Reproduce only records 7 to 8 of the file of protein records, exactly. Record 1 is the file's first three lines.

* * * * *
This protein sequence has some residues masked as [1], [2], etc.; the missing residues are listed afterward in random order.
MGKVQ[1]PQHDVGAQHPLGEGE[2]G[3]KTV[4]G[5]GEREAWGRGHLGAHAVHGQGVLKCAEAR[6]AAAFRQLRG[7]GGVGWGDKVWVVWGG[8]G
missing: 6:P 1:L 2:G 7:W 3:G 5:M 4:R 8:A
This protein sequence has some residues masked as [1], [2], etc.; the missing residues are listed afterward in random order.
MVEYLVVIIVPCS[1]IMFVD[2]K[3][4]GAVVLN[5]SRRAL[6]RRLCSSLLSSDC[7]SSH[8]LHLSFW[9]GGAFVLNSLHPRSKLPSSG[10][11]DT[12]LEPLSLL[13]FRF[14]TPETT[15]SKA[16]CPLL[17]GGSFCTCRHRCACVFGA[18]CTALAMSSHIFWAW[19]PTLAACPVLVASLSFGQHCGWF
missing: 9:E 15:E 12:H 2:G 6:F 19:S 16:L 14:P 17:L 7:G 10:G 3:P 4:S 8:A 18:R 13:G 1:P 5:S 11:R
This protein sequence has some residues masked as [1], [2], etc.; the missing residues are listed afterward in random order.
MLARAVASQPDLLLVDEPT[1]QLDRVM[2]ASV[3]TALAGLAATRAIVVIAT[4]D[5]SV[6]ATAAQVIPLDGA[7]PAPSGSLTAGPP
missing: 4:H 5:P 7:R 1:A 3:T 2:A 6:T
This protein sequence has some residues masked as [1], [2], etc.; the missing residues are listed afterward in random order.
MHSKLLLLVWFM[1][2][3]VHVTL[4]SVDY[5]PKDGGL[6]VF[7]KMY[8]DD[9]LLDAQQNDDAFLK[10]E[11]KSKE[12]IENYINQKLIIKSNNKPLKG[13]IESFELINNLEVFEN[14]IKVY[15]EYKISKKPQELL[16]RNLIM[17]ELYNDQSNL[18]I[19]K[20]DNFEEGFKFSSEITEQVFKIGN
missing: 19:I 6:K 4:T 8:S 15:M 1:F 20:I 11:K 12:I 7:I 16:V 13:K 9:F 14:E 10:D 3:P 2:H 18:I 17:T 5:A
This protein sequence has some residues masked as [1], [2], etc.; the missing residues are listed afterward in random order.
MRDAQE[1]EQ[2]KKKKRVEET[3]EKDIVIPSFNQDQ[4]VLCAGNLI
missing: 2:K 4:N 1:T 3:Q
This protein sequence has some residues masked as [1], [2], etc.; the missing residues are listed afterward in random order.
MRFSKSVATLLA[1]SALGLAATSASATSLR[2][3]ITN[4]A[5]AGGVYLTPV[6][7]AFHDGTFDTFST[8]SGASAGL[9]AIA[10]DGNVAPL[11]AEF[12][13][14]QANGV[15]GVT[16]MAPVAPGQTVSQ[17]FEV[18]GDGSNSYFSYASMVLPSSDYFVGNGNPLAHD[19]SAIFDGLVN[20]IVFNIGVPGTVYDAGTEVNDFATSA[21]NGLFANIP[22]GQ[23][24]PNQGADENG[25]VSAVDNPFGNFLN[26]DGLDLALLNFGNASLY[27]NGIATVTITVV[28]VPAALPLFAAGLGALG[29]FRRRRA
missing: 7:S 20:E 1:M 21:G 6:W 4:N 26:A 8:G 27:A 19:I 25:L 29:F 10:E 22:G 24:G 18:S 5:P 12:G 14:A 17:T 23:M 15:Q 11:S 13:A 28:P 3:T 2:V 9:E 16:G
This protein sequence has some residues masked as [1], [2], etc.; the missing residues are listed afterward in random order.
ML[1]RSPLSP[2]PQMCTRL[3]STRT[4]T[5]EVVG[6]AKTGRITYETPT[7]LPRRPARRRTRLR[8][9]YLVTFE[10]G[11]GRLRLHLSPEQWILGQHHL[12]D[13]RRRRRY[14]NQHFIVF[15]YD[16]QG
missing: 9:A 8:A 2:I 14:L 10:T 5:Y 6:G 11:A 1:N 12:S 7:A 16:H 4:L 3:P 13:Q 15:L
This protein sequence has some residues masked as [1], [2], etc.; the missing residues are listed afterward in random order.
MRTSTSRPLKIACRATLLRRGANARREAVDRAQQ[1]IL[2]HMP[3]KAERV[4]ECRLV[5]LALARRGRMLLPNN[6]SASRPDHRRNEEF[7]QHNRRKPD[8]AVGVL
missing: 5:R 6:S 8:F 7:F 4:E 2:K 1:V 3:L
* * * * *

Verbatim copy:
This protein sequence has some residues masked as [1], [2], etc.; the missing residues are listed afterward in random order.
ML[1]RSPLSP[2]PQMCTRL[3]STRT[4]T[5]EVVG[6]AKTGRITYETPT[7]LPRRPARRRTRLR[8][9]YLVTFE[10]G[11]GRLRLHLSPEQWILGQHHL[12]D[13]RRRRRY[14]NQHFIVF[15]YD[16]QG
missing: 9:A 8:A 2:I 14:L 10:T 5:Y 6:G 11:A 1:N 12:S 7:A 16:H 4:L 3:P 13:Q 15:L
This protein sequence has some residues masked as [1], [2], etc.; the missing residues are listed afterward in random order.
MRTSTSRPLKIACRATLLRRGANARREAVDRAQQ[1]IL[2]HMP[3]KAERV[4]ECRLV[5]LALARRGRMLLPNN[6]SASRPDHRRNEEF[7]QHNRRKPD[8]AVGVL
missing: 5:R 6:S 8:F 7:F 4:E 2:K 1:V 3:L